Believe me, folks, it's not that I don't have the head for the kind of success some of these gurus advocate. It's that I just don't have the stomach for it.

* Not the billboard shown in this post.
** Say what you will about their own stupidity or recklessness in signing up for mortgages that they couldn't pay. The bottom line is, they're losing their homes. That's a lousy deal, no matter how you slice it.

32 comments:

Anonymous said...

It comes downt to this:

Do you believe there is a difference between clean money and dirty money (the latter generated from the misery and tears of others)

Some know there is a difference.

Others are convinced there is no such thing as dirty money.

Two utterly different moral universes. All we can do is if we care about the difference between clean and dirty money is try to identify and avoid entanglements with persons who dont care.

Its a damn good question to ask if pondering whether someone is marriage material or a worthy candidate for a business partnership.

Elizabeth said...

Steve, a client of mine, contemplating a foray into the foreclosure business, stated, with a guilty grin, "You know, the best time to make money is when blood is running on the streets..."

Elizabeth said...

BTW, this is another great post, Steve. I like it when you get morally outraged (seriously:).

Steve Salerno said...

I just feel compelled to state, for the record: There is a difference between "getting morally outraged" and "claiming the high moral ground."

After all, our friend Eliot Spitzer got morally outraged on many occasions during his career in high-level law enforcement; however, as we've now learned, he is hardly entitled to claim the high moral ground. I think it is possible to espouse a moral position while at the same time acknowledging that one does not (personally) live up to the position one espouses. That is not hypocrisy, per se. Hypocrisy is when you espouse a position AND imply (or at least make no effort to discourage the popular belief) that you also live up to the position.

Even followers of Jesus Christ will allow that he acknowledged that we mortals frequently fall short of what we strive for, ethically.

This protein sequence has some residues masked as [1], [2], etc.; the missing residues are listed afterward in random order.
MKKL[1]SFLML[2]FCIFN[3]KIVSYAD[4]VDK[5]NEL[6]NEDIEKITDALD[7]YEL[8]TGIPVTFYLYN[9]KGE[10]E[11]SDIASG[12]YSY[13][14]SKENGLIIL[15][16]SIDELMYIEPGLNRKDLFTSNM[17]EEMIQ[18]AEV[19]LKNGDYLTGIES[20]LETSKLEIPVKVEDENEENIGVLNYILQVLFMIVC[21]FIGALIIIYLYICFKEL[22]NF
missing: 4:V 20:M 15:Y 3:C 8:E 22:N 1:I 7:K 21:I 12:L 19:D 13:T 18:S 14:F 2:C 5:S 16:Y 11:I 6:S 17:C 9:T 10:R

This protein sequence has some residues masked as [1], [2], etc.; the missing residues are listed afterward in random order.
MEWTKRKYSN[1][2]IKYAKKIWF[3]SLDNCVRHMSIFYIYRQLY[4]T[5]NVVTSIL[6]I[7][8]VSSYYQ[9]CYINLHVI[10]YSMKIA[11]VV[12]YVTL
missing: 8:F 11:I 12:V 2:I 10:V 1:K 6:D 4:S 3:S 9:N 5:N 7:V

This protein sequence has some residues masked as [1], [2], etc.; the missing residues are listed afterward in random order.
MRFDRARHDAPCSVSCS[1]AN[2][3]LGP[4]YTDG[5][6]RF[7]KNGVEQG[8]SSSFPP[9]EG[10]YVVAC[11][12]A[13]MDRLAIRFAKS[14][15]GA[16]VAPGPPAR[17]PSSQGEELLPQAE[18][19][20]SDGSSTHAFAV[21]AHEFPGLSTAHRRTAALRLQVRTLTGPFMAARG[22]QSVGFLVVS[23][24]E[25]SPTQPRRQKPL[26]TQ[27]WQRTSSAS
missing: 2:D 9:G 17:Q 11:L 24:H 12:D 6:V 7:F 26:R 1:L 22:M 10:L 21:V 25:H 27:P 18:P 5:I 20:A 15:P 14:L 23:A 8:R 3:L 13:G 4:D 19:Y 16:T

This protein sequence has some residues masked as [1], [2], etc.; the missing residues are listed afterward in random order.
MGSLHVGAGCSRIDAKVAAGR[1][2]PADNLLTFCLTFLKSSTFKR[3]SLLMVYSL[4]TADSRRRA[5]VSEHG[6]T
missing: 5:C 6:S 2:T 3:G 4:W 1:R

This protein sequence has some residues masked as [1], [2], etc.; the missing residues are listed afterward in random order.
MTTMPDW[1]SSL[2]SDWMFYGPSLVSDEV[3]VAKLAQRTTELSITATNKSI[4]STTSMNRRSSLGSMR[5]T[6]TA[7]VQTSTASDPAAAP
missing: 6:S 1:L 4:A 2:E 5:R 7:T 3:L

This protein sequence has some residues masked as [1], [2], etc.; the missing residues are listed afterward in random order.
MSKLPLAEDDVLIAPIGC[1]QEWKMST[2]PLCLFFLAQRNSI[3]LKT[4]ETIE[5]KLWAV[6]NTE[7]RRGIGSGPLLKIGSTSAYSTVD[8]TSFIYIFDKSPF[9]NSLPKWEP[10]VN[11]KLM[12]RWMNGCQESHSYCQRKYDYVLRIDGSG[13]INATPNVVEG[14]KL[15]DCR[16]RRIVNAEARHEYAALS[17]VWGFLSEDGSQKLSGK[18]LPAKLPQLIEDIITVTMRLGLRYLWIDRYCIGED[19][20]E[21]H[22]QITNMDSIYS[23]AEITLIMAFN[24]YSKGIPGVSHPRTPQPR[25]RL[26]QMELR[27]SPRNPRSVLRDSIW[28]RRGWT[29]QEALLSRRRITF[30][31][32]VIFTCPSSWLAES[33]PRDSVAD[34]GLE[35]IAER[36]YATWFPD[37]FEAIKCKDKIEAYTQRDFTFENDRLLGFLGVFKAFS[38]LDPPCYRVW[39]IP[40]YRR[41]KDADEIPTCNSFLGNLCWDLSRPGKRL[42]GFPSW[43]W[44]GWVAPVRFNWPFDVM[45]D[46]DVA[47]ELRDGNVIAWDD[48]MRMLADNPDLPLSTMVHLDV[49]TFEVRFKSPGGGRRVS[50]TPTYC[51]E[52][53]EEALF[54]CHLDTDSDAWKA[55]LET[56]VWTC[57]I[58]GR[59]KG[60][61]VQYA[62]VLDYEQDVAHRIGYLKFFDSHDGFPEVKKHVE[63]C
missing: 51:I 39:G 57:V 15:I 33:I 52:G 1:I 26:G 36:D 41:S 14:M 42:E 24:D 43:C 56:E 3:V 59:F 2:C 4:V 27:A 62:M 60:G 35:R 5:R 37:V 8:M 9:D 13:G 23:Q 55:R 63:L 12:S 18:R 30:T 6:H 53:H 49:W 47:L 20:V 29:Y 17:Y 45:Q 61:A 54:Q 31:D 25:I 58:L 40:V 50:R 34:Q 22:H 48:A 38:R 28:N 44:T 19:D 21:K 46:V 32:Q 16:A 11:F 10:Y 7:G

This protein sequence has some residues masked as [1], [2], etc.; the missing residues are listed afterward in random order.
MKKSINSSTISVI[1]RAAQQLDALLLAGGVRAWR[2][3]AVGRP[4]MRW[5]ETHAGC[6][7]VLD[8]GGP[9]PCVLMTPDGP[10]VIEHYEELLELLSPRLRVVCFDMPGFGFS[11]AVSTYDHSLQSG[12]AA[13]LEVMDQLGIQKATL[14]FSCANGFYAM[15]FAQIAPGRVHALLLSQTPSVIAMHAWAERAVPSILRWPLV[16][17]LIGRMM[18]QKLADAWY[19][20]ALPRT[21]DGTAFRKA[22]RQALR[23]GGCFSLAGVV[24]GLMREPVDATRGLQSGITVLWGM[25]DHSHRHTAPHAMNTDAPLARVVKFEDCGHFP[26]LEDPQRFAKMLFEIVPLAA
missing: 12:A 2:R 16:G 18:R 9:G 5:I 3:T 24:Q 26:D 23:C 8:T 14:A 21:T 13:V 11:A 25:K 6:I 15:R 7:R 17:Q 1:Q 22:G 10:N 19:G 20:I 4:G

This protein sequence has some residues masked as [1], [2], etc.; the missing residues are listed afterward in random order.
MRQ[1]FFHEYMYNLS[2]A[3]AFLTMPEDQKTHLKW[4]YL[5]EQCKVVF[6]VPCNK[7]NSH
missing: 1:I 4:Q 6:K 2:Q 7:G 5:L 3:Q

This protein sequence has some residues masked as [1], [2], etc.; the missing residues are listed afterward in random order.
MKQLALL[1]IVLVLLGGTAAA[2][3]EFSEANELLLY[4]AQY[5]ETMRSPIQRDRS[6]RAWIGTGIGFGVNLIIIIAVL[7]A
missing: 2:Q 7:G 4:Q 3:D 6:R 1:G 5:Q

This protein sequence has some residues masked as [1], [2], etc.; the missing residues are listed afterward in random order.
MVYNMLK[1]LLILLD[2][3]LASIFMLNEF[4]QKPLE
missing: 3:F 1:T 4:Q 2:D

Anonymous said...

Do you know what scares me about this mortgage crisis? Enron was not ten years ago and no one on Wall Street learned from it. It just shows the short attention span of our society. It also shows we reward greed.

Now Wall Street is going to the government for a hand out and why is that acceptable? Why is no one outraged that the pursuers of capitalism want us to pay for their mistakes? We talk of other countries being socialist, but the U.S. is not far behind when this type of behavior is not addressed. I bet Alexander Hamilton is turning in his grave.

Business 101 will tell you real-estate runs in cycles. It is always an iffy bet. What goes up must come down and real-estate responds that way. I remember turning on Fox about this time last year and hearing how it looked like the real-estate boom would never end. I thought to myself, "what universe do these people live in and where did they get their business degrees?" I saw this melt down in real-estate five years ago! The mortgages people were getting did not making any sense to me, when I first heard them. If you don't have the money for a down payment, you can't afford the house! To tie into the SHAMscape it is the living in the NOW. Interest rates are down and I got to get a house and screw the rest of the equation was the mind set not too long ago.

I have heard some of the stories about people losing their homes and I do not feel to bad for some. One woman on, your favorite financial advisor, Suze Oreman’s show, spoke of how she was 34 years old and made $35,000 a year and bought a house that cost $300,000 with no money down. The 34 year old is now facing foreclosure, because her balloon payments are due. Easy solution for her, sell it at a loss and the bank will bite it. No, the 34 year old wants to keep a house she never could afford in the first place! I am not pulling out a hanky for this 34 year old.